I am going to back up a couple of days in the news because I want to say something about the Christmas message Pope Francis delivered this year.
In it, he said this: “Christmas reminds us that God continues to love us all, even the worst of us. God does not love you because you think and act the right way. He loves you, plain and simple. You may have made a complete mess of things, but the Lord continues to love you.”
That's the Christian message, but it doesn't stop there. And because it doesn't stop there it makes the Christian religion a profoundly difficult faith to follow.
Followers of Jesus are obliged to love others in the way that God loves us -- unconditionally.
Christianity, rooted in Jewish concepts, requires each of its adherents to love people who sometimes aren’t even very likable. As a Christian, I am obliged to see Christ in every person I meet, knowing that each person bears the imago dei, or the image of God. And I mean every single person, whether that person is saintly and generous or a serial killer or even a fan of the professional sports team I dislike the most. None of that matters. All that matters is that he or she is human, a child of God and that we must treat all people lovingly because of that truth.
We are not required just to like them. Nor are we required just to tolerate them. Those standards are far too low for the standards that Jesus uses to tell us that the most important commandment is to love God with all your strength, heart and mind and the second most important is to love our neighbor as ourselves -- commandments that issue from the books of Deuteronomy and Leviticus in the Hebrew Bible.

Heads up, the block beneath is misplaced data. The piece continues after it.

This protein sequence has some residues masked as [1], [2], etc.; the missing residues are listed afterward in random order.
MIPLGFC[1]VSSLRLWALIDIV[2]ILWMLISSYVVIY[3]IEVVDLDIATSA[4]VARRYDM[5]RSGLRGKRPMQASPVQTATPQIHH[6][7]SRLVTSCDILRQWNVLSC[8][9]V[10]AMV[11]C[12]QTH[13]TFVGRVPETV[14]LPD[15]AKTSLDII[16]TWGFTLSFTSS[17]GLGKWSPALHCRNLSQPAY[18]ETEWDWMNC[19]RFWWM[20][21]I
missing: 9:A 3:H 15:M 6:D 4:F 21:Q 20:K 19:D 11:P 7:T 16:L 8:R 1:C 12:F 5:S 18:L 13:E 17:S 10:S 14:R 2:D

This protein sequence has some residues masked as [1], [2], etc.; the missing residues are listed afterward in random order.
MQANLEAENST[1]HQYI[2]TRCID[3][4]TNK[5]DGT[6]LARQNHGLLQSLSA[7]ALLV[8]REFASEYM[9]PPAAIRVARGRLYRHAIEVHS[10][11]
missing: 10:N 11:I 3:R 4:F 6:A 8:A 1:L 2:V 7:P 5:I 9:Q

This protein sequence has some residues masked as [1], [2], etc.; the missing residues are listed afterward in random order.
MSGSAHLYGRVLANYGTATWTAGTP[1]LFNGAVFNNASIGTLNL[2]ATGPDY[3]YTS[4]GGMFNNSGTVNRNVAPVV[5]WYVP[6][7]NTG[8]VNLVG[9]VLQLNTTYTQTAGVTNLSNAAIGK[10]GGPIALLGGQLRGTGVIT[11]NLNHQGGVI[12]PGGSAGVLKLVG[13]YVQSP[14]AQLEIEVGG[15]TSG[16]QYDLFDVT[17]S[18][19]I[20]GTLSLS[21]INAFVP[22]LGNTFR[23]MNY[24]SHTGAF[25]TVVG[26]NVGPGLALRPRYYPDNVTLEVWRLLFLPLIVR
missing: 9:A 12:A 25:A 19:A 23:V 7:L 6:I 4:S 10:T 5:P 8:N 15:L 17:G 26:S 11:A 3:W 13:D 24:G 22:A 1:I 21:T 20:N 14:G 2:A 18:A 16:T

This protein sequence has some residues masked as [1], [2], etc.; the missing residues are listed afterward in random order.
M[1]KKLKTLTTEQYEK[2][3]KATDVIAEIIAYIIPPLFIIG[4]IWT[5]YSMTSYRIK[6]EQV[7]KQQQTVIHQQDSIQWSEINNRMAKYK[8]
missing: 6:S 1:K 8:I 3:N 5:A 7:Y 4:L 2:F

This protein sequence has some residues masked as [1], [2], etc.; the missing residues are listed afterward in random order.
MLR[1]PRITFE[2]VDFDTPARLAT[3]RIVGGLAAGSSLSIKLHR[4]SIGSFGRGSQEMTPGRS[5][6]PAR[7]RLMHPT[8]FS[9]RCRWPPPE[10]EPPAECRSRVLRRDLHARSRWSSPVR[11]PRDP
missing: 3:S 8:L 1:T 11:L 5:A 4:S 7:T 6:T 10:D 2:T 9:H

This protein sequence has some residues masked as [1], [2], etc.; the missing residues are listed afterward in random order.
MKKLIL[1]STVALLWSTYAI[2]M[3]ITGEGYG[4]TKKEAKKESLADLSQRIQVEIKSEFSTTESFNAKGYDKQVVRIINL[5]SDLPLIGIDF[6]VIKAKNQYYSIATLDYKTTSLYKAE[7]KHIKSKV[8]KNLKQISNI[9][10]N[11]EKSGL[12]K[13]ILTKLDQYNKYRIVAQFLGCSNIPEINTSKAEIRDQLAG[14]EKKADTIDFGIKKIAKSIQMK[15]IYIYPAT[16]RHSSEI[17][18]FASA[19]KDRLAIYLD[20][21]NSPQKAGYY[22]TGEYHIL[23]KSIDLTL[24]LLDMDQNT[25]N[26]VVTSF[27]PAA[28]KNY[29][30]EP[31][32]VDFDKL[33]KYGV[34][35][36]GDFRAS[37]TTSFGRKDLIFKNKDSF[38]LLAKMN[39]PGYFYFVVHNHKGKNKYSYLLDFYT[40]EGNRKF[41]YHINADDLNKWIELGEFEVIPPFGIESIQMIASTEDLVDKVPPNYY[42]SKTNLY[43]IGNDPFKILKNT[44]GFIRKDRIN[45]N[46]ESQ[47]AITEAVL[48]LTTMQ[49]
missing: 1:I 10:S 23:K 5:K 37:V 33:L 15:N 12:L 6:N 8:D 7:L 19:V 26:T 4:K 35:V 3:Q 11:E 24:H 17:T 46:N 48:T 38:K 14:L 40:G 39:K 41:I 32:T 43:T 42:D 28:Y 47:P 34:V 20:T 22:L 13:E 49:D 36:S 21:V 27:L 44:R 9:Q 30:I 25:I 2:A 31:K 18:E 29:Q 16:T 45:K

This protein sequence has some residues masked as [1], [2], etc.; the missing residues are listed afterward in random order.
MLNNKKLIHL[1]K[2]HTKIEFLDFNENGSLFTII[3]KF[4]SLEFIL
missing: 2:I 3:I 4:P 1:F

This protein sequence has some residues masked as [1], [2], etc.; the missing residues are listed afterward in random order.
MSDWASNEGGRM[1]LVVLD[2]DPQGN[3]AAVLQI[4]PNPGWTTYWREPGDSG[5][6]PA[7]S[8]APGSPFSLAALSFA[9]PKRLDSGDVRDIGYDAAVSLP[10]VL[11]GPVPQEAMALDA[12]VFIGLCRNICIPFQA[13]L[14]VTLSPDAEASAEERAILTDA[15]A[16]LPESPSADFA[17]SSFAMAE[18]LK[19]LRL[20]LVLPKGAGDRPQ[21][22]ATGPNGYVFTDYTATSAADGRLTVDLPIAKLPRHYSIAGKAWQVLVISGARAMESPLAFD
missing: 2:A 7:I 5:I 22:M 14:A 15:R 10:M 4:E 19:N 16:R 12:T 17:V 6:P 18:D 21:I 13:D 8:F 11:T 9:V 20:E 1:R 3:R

None of this obliterates the idea of grace, which is God's pure, unmerited favor for humankind. For it's out of the idea of grace that Jesus tells followers that his yoke is easy and his burden is light.
In responding to the pope's comments in this way, I am not arguing that other faith traditions teach something radically different or completely opposite. All healthy religions ask their followers to be instruments of grace and peace. But that's what makes religion so difficult if we take it seriously.
I fail in some way at taking it seriously every day. But I know that I can be forgiven and try again. And again. And again. As can we all.
And speaking of new beginnings, I hope you'll come back here tomorrow. I have some news related to that subject that I hope you won't miss.
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2019 IN PHOTOS OF RELIGION
For something a little different, take a look at these fabulous photos from Religion News Service of varying religious practices and events around the world in 2019. Quite stunning.
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P.S.: My latest Flatland column -- about Jean Zeldin retiring from the Midwest Center for Holocaust Education -- now is online here.